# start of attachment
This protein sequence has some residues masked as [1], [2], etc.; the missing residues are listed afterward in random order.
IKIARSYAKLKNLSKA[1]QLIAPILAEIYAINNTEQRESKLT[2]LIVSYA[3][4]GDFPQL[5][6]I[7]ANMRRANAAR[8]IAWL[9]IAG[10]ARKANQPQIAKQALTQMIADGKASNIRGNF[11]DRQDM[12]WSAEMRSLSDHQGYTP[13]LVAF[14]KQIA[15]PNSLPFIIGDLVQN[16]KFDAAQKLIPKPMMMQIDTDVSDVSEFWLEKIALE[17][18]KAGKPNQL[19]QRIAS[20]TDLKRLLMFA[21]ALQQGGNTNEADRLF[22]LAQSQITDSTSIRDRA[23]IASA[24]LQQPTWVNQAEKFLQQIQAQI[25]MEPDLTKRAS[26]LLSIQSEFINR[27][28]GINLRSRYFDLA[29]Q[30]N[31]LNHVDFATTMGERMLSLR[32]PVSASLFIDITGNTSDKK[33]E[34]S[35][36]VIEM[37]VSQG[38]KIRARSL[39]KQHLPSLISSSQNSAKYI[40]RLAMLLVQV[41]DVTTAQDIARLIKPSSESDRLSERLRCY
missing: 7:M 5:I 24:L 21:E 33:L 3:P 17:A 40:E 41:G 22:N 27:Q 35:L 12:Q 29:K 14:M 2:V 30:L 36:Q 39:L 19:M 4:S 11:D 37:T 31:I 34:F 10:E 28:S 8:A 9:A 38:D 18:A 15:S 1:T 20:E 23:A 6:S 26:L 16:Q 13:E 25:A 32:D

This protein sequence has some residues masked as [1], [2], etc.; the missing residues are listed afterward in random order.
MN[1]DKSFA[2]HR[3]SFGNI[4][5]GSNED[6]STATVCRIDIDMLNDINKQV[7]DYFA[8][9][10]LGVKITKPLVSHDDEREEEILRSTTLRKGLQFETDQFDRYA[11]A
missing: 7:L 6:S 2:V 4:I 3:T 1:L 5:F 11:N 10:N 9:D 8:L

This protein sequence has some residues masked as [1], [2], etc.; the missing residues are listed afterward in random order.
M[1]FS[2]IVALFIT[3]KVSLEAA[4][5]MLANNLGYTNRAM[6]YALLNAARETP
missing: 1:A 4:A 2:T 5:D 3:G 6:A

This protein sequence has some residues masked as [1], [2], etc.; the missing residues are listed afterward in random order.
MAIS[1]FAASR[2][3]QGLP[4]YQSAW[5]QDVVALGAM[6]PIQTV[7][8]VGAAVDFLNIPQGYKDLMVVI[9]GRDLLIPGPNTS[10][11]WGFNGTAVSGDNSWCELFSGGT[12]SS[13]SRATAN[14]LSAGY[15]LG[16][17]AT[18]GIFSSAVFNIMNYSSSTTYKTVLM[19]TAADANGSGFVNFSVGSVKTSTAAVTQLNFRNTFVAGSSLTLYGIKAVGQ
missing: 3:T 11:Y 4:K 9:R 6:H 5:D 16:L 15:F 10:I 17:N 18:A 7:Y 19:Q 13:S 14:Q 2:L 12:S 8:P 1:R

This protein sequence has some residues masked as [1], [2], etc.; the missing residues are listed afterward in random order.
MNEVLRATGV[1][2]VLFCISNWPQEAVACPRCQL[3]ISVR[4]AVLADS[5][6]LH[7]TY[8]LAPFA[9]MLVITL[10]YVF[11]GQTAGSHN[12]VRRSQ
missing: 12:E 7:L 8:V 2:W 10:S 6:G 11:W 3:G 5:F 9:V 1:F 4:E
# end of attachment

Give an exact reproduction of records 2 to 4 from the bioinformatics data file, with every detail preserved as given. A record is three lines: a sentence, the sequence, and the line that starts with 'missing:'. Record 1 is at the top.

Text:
This protein sequence has some residues masked as [1], [2], etc.; the missing residues are listed afterward in random order.
MN[1]DKSFA[2]HR[3]SFGNI[4][5]GSNED[6]STATVCRIDIDMLNDINKQV[7]DYFA[8][9][10]LGVKITKPLVSHDDEREEEILRSTTLRKGLQFETDQFDRYA[11]A
missing: 7:L 6:S 2:V 4:I 3:T 1:L 5:F 11:N 10:N 9:D 8:L

This protein sequence has some residues masked as [1], [2], etc.; the missing residues are listed afterward in random order.
M[1]FS[2]IVALFIT[3]KVSLEAA[4][5]MLANNLGYTNRAM[6]YALLNAARETP
missing: 1:A 4:A 2:T 5:D 3:G 6:A

This protein sequence has some residues masked as [1], [2], etc.; the missing residues are listed afterward in random order.
MAIS[1]FAASR[2][3]QGLP[4]YQSAW[5]QDVVALGAM[6]PIQTV[7][8]VGAAVDFLNIPQGYKDLMVVI[9]GRDLLIPGPNTS[10][11]WGFNGTAVSGDNSWCELFSGGT[12]SS[13]SRATAN[14]LSAGY[15]LG[16][17]AT[18]GIFSSAVFNIMNYSSSTTYKTVLM[19]TAADANGSGFVNFSVGSVKTSTAAVTQLNFRNTFVAGSSLTLYGIKAVGQ
missing: 3:T 11:Y 4:K 9:R 6:H 5:D 16:L 15:F 10:I 17:N 18:A 7:Y 19:Q 13:S 14:Q 2:L 12:S 8:P 1:R